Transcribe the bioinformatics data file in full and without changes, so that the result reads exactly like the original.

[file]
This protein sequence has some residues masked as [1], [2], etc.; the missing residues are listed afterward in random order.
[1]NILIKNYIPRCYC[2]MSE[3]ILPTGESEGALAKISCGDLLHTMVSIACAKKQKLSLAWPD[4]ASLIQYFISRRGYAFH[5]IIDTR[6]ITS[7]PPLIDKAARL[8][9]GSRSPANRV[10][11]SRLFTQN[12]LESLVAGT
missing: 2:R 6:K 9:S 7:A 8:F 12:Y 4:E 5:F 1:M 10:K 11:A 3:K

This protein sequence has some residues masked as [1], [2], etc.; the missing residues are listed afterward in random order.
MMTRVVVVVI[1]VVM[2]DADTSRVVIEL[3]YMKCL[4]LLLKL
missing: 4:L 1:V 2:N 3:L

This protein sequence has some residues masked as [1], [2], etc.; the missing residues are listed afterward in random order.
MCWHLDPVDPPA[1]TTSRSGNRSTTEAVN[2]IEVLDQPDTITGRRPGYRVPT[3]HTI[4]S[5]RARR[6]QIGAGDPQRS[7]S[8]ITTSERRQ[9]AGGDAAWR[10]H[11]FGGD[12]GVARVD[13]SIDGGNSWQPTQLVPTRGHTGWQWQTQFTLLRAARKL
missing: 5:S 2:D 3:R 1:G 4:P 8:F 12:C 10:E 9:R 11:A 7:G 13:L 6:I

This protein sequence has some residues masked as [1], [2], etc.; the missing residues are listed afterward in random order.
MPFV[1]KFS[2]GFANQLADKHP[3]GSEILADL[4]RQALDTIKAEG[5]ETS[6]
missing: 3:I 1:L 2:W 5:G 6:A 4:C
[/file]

This protein sequence has some residues masked as [1], [2], etc.; the missing residues are listed afterward in random order.
[1]NILIKNYIPRCYC[2]MSE[3]ILPTGESEGALAKISCGDLLHTMVSIACAKKQKLSLAWPD[4]ASLIQYFISRRGYAFH[5]IIDTR[6]ITS[7]PPLIDKAARL[8][9]GSRSPANRV[10][11]SRLFTQN[12]LESLVAGT
missing: 2:R 6:K 9:S 7:A 8:F 12:Y 4:E 5:F 1:M 10:K 11:A 3:K

This protein sequence has some residues masked as [1], [2], etc.; the missing residues are listed afterward in random order.
MMTRVVVVVI[1]VVM[2]DADTSRVVIEL[3]YMKCL[4]LLLKL
missing: 4:L 1:V 2:N 3:L

This protein sequence has some residues masked as [1], [2], etc.; the missing residues are listed afterward in random order.
MCWHLDPVDPPA[1]TTSRSGNRSTTEAVN[2]IEVLDQPDTITGRRPGYRVPT[3]HTI[4]S[5]RARR[6]QIGAGDPQRS[7]S[8]ITTSERRQ[9]AGGDAAWR[10]H[11]FGGD[12]GVARVD[13]SIDGGNSWQPTQLVPTRGHTGWQWQTQFTLLRAARKL
missing: 5:S 2:D 3:R 1:G 4:P 8:F 12:C 10:E 9:R 11:A 7:G 13:L 6:I

This protein sequence has some residues masked as [1], [2], etc.; the missing residues are listed afterward in random order.
MPFV[1]KFS[2]GFANQLADKHP[3]GSEILADL[4]RQALDTIKAEG[5]ETS[6]
missing: 3:I 1:L 2:W 5:G 6:A 4:C